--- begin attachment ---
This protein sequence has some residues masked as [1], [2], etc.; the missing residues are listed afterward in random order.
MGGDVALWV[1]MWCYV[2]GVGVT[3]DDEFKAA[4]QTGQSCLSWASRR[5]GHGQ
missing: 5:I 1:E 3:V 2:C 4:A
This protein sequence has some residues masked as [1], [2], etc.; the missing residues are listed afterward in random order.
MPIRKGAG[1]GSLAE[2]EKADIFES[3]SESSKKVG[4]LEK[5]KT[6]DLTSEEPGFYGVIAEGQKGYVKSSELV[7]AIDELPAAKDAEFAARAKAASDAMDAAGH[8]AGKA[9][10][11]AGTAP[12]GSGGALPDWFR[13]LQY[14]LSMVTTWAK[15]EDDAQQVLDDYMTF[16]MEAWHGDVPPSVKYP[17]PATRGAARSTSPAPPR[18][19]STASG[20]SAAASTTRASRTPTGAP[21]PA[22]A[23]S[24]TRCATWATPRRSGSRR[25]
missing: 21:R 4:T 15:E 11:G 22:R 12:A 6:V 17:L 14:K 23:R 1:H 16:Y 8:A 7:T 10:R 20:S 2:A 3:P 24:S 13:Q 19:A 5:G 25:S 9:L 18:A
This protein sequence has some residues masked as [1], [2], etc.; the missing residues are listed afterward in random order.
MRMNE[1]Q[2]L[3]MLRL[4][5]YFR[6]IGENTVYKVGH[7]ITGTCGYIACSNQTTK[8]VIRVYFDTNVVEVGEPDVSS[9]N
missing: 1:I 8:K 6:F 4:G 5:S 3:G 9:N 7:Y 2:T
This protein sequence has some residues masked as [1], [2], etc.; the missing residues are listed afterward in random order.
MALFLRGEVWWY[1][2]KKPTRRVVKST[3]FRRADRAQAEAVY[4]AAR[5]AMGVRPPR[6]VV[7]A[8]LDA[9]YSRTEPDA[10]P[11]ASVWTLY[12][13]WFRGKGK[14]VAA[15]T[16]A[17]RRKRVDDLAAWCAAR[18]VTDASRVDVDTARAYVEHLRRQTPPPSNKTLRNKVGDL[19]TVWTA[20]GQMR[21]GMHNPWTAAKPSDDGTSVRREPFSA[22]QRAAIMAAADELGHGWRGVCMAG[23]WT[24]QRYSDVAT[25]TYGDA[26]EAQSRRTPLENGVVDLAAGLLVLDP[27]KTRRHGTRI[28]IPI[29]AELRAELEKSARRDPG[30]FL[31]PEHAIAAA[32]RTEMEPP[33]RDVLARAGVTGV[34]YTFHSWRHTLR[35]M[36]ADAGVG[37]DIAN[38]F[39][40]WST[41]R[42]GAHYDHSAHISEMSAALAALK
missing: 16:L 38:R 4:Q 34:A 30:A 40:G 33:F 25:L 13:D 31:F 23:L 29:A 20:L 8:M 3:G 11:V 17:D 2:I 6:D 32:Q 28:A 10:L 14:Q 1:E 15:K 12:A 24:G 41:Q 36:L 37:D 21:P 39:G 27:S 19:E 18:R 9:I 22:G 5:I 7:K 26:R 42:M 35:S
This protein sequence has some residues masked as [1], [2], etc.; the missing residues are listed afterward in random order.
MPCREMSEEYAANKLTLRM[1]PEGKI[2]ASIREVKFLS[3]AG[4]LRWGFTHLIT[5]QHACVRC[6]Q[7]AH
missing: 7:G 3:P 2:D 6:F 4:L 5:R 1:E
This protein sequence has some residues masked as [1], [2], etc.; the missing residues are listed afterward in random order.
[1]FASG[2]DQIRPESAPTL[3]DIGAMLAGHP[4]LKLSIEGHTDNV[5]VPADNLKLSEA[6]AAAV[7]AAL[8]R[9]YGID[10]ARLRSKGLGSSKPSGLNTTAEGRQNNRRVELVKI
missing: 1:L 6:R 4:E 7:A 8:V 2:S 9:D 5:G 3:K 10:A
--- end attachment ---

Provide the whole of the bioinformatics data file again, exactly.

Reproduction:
This protein sequence has some residues masked as [1], [2], etc.; the missing residues are listed afterward in random order.
MGGDVALWV[1]MWCYV[2]GVGVT[3]DDEFKAA[4]QTGQSCLSWASRR[5]GHGQ
missing: 5:I 1:E 3:V 2:C 4:A
This protein sequence has some residues masked as [1], [2], etc.; the missing residues are listed afterward in random order.
MPIRKGAG[1]GSLAE[2]EKADIFES[3]SESSKKVG[4]LEK[5]KT[6]DLTSEEPGFYGVIAEGQKGYVKSSELV[7]AIDELPAAKDAEFAARAKAASDAMDAAGH[8]AGKA[9][10][11]AGTAP[12]GSGGALPDWFR[13]LQY[14]LSMVTTWAK[15]EDDAQQVLDDYMTF[16]MEAWHGDVPPSVKYP[17]PATRGAARSTSPAPPR[18][19]STASG[20]SAAASTTRASRTPTGAP[21]PA[22]A[23]S[24]TRCATWATPRRSGSRR[25]
missing: 21:R 4:T 15:E 11:G 22:R 12:A 6:V 17:L 14:K 23:R 1:H 16:Y 8:A 7:T 10:R 20:S 2:A 3:P 24:S 13:Q 19:A 5:G 25:S 9:L 18:A
This protein sequence has some residues masked as [1], [2], etc.; the missing residues are listed afterward in random order.
MRMNE[1]Q[2]L[3]MLRL[4][5]YFR[6]IGENTVYKVGH[7]ITGTCGYIACSNQTTK[8]VIRVYFDTNVVEVGEPDVSS[9]N
missing: 1:I 8:K 6:F 4:G 5:S 3:G 9:N 7:Y 2:T
This protein sequence has some residues masked as [1], [2], etc.; the missing residues are listed afterward in random order.
MALFLRGEVWWY[1][2]KKPTRRVVKST[3]FRRADRAQAEAVY[4]AAR[5]AMGVRPPR[6]VV[7]A[8]LDA[9]YSRTEPDA[10]P[11]ASVWTLY[12][13]WFRGKGK[14]VAA[15]T[16]A[17]RRKRVDDLAAWCAAR[18]VTDASRVDVDTARAYVEHLRRQTPPPSNKTLRNKVGDL[19]TVWTA[20]GQMR[21]GMHNPWTAAKPSDDGTSVRREPFSA[22]QRAAIMAAADELGHGWRGVCMAG[23]WT[24]QRYSDVAT[25]TYGDA[26]EAQSRRTPLENGVVDLAAGLLVLDP[27]KTRRHGTRI[28]IPI[29]AELRAELEKSARRDPG[30]FL[31]PEHAIAAA[32]RTEMEPP[33]RDVLARAGVTGV[34]YTFHSWRHTLR[35]M[36]ADAGVG[37]DIAN[38]F[39][40]WST[41]R[42]GAHYDHSAHISEMSAALAALK
missing: 16:L 38:R 4:Q 34:A 30:A 40:G 33:F 25:L 13:D 31:F 23:L 29:A 20:L 8:M 3:G 11:V 17:D 2:I 6:D 32:Q 28:A 10:L 14:Q 1:E 15:K 12:A 24:G 41:Q 36:L 37:D 21:P 39:G 27:S 19:E 18:R 9:I 22:G 5:I 7:K 26:R 42:M 35:S
This protein sequence has some residues masked as [1], [2], etc.; the missing residues are listed afterward in random order.
MPCREMSEEYAANKLTLRM[1]PEGKI[2]ASIREVKFLS[3]AG[4]LRWGFTHLIT[5]QHACVRC[6]Q[7]AH
missing: 7:G 3:P 2:D 6:F 4:L 5:R 1:E
This protein sequence has some residues masked as [1], [2], etc.; the missing residues are listed afterward in random order.
[1]FASG[2]DQIRPESAPTL[3]DIGAMLAGHP[4]LKLSIEGHTDNV[5]VPADNLKLSEA[6]AAAV[7]AAL[8]R[9]YGID[10]ARLRSKGLGSSKPSGLNTTAEGRQNNRRVELVKI
missing: 1:L 6:R 4:E 7:A 8:V 2:S 9:D 5:G 3:K 10:A